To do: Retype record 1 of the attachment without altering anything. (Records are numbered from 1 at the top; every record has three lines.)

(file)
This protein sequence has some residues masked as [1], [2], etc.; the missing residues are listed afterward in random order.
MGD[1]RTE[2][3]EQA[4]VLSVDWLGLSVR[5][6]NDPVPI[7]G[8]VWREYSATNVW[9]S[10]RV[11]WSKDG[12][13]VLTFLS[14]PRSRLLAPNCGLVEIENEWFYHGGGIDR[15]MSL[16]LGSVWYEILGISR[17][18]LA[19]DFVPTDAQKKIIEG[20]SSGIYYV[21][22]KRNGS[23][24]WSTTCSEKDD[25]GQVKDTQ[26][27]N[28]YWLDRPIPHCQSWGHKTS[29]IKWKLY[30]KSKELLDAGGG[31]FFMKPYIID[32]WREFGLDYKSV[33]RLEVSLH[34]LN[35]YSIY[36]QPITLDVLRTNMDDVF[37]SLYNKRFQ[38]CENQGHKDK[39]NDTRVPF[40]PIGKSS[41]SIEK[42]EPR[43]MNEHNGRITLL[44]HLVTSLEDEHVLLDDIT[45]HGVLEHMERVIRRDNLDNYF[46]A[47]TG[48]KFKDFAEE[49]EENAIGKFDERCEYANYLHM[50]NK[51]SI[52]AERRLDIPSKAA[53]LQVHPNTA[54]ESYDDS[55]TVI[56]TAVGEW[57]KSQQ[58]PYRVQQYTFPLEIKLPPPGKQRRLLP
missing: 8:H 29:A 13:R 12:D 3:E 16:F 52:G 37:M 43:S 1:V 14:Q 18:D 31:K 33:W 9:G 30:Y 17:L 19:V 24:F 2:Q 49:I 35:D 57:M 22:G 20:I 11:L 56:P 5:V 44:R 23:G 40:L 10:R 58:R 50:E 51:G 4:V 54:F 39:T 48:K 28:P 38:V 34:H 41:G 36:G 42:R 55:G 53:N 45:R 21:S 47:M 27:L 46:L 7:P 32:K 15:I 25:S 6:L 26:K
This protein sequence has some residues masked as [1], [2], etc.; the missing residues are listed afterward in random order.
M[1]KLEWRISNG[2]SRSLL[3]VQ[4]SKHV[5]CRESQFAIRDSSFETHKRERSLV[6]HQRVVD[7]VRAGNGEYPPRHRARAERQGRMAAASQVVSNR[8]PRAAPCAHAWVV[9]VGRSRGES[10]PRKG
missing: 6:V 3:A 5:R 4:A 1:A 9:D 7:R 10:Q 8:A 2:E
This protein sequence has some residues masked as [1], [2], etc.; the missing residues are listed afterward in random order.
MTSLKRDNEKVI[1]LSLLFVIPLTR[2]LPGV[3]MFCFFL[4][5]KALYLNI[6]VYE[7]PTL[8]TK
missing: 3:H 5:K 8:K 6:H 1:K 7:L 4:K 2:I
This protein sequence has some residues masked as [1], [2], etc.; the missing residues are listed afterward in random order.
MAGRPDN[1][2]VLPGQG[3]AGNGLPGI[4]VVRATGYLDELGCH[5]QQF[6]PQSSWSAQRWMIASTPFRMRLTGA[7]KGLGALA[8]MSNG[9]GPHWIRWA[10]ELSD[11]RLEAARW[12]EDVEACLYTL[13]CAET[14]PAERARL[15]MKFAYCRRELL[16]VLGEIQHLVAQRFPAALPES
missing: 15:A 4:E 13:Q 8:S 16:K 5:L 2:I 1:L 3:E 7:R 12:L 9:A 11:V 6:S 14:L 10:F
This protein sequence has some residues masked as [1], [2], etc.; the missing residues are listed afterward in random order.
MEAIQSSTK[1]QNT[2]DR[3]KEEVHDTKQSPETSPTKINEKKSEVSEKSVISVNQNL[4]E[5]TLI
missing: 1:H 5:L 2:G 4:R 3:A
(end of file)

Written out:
This protein sequence has some residues masked as [1], [2], etc.; the missing residues are listed afterward in random order.
MGD[1]RTE[2][3]EQA[4]VLSVDWLGLSVR[5][6]NDPVPI[7]G[8]VWREYSATNVW[9]S[10]RV[11]WSKDG[12][13]VLTFLS[14]PRSRLLAPNCGLVEIENEWFYHGGGIDR[15]MSL[16]LGSVWYEILGISR[17][18]LA[19]DFVPTDAQKKIIEG[20]SSGIYYV[21][22]KRNGS[23][24]WSTTCSEKDD[25]GQVKDTQ[26][27]N[28]YWLDRPIPHCQSWGHKTS[29]IKWKLY[30]KSKELLDAGGG[31]FFMKPYIID[32]WREFGLDYKSV[33]RLEVSLH[34]LN[35]YSIY[36]QPITLDVLRTNMDDVF[37]SLYNKRFQ[38]CENQGHKDK[39]NDTRVPF[40]PIGKSS[41]SIEK[42]EPR[43]MNEHNGRITLL[44]HLVTSLEDEHVLLDDIT[45]HGVLEHMERVIRRDNLDNYF[46]A[47]TG[48]KFKDFAEE[49]EENAIGKFDERCEYANYLHM[50]NK[51]SI[52]AERRLDIPSKAA[53]LQVHPNTA[54]ESYDDS[55]TVI[56]TAVGEW[57]KSQQ[58]PYRVQQYTFPLEIKLPPPGKQRRLLP
missing: 8:H 29:A 13:R 12:D 3:E 16:F 52:G 37:M 43:S 1:V 14:Q 18:D 31:K 33:W 9:G 30:Y 17:L 19:V 24:F 2:Q 49:I 35:D 57:M 22:G 20:I 11:L 56:P 5:V 44:R 23:G 40:L 10:R 58:R 50:E 51:G 4:V 54:F 39:T 48:K 28:P 38:V 34:H 41:G 36:G 42:R 55:G 53:N 45:R 21:S 47:M 27:L 46:L 7:P 32:K 15:I 25:S 6:L 26:K